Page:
Senator John W. Mannion (D-Geddes) and Syracuse Mayor Ben Walsh today joined Skaneateles Lake stakeholders to announce a pilot program for a new state-of-the-art harmful algal bloom detection and rapid remediation system.
The state-funded $100,000 effort to combat HABs on Skaneateles Lake is part of a series of new state, federal, and local investments to fortify Syracuse’s drinking water infrastructure and protect quality of life and tourism around the lake.
Senator Mannion said, “I worked to secure these funds because we cannot allow HABs to threaten the vitality of our lake communities or the City of Syracuse’s water supply. Protecting Skaneateles Lake requires strong partnerships across government, and the new HAB detection and rapid remediation system is good environmental stewardship in action.”
Mayor Walsh said, “Protecting the public water supply from HABs requires a comprehensive approach which includes effectively managing the watershed around the lake, working with community partners to actively monitor conditions in the lake, and having a range of tools available to react to blooms when they occur. I thank Senator Mannion for securing the funds to make this pilot program possible. With success, it can significantly improve our ability to identify and respond to lake conditions. We are pleased to again partner with Skaneateles Lake Association and SUNY College of Environmental Science and Forestry in implementing the program.”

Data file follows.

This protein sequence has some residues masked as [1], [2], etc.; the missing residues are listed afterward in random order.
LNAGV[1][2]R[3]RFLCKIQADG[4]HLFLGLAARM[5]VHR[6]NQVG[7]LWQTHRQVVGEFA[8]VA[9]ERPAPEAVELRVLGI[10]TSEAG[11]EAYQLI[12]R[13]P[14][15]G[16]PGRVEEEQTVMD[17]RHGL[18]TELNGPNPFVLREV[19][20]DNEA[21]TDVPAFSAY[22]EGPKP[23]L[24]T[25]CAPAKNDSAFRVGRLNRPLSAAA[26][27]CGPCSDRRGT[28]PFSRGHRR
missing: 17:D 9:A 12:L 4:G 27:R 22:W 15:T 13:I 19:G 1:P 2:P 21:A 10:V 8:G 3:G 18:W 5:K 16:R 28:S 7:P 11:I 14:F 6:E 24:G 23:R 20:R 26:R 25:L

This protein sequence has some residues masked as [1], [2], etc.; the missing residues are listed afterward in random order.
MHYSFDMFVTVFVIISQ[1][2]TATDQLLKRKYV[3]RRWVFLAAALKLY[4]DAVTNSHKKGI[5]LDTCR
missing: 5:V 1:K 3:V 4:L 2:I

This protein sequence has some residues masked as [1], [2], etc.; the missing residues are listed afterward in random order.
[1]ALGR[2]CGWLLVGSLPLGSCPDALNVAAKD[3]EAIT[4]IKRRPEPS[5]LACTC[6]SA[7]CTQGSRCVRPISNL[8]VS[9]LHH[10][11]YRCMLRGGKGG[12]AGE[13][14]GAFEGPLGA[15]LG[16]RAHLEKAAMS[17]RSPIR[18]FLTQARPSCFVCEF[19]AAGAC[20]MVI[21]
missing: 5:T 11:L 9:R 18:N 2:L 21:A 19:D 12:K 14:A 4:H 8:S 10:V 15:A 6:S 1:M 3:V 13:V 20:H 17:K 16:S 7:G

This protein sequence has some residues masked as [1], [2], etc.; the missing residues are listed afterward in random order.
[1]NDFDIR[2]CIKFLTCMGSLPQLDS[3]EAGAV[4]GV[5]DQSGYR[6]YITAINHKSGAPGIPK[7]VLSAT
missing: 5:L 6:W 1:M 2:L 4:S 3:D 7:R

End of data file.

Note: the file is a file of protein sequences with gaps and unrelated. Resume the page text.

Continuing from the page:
Skaneateles Lake has experienced harmful algal blooms caused by
Cyanobacteria over many decades. In 2017, a severe, large-scale bloom developed that jeopardized the public drinking water supply. Smaller scale blooms can pop up anywhere and threaten the health and safety
of the lake community and local drinking water supply. If a bloom is identified early on, it can be monitored and proactively addressed.
The HAB Pilot will focus on hotspot mitigation near vulnerable locations — specifically, the three main swimming areas located near the Country Club, Lourdes, and the Northern End public swimming area, which is located near the city’s drinking water intake pipe.
The detection system incorporates a variety of technologies ranging from dock and boat-based sensors to satellite imagery. If an algal bloom is detected, sensors will trigger the remediation system, which includes of a dock mounted device that uses air bubbles to rapidly kill cyanotoxins
The announcement was made at Syracuse’s Woodlawn Reservoir, one of two locations where water originating from Skaneateles Lake is held before flowing to homes and businesses across the city.